Facts about Venezuela You Won’t Find in Jacobin

“The smart way to keep people passive and obedient is to strictly limit the spectrum of acceptable opinion, but allow very lively debate within that spectrum….” — Noam Chomsky

This famous quote from Chomsky comes to mind concerning the limited spectrum of acceptable opinion presented by Jacobin on the contentious topic of Venezuela. At one end of the acceptable spectrum is Mike Gonzalez’s “Being Honest about Venezuela” which is critical but supportive of the Maduro administration and at the other is George Ciccariello-Maher’s “Which Way Out of the Venezuelan Crisis” which is simply supportive of his administration.

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What you won’t learn from reading any Jacobin article about Venezuela are the following inconvenient truths:

  • The government has a long record of repressing dissents that even Chavismos have objected to.
  • Hugo Chávez’s daughter became a billionaire and the country’s richest person thanks to her political connections. There are many such red oligarchs, dubbed ‘Boligarchs.’
  • High-level government officials and their family members are major players in the drug trade, including the Vice-President.
  • Transparency International rates Venezuela as one of the most corrupt countries in the world — 166 out of 176.
  • Venezuela’s murder rate steadily increased under Chavismo rule. In 2015, Venezuela had more murders than the U.S. (18,000 compared to 15,000) despite having ten times fewer people than the U.S.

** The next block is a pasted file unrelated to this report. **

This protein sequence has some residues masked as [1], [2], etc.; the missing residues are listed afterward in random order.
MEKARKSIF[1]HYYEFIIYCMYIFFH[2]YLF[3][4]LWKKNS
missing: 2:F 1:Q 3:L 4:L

• Maduro cracked down on migrants from Colombia and bulldozed their slums and shanty towns, complaining about the “handouts” these poor migrants get from his government.
  • While Venezuelans suffer from hunger and lack of basic medicines, the government gave $500,000 to Trump’s inauguration.
  • After the state oil company PDVSA took over a program to buy food for the poor: “Over 1 million tons of food were bought for US$2.24 billion but only a little more than 25 per cent of the food was received. And of this figure, only 14 per cent of the food was distributed to those in need. At one port alone, 3,257 containers with a total of 122,000 tons of rotten food were found.”
  • The anti-government opposition is a left-right coalition. The left elements are former Chavismos like state prosecutor Luisa Ortega and former interior minister Miguel Rodriguez. There are 4 Venezuelan affiliates of the Socialist International (which technically makes them Democratic Socialists of America’s sister organizations). 3 out of the 4 Socialist International affiliates (AD, UNT, VP) combined control 57 out of 112 of the opposition’s National Assembly seats and are among the top five most powerful opposition members (most of the other parties have fewer seats; the opposition party with the most seats, PJ, is apparently a center-left party).
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The reason you won’t find facts like the above in Jacobin is because they undermine the magazine’s narrative of a well-meaning but beleaguered progressive government battered by an implacable right-wing opposition that seeks to rollback pro-people social programs and restore an overthrown oligarchy.

In reality, there are oligarchs and leftist forces (even Chavismos) on both sides of the government-opposition conflict in Venezuela. This means figuring out which side to support — if any —is far more complicated than looking at who is waving a red flag.

Groupthink is a contradiction in terms.

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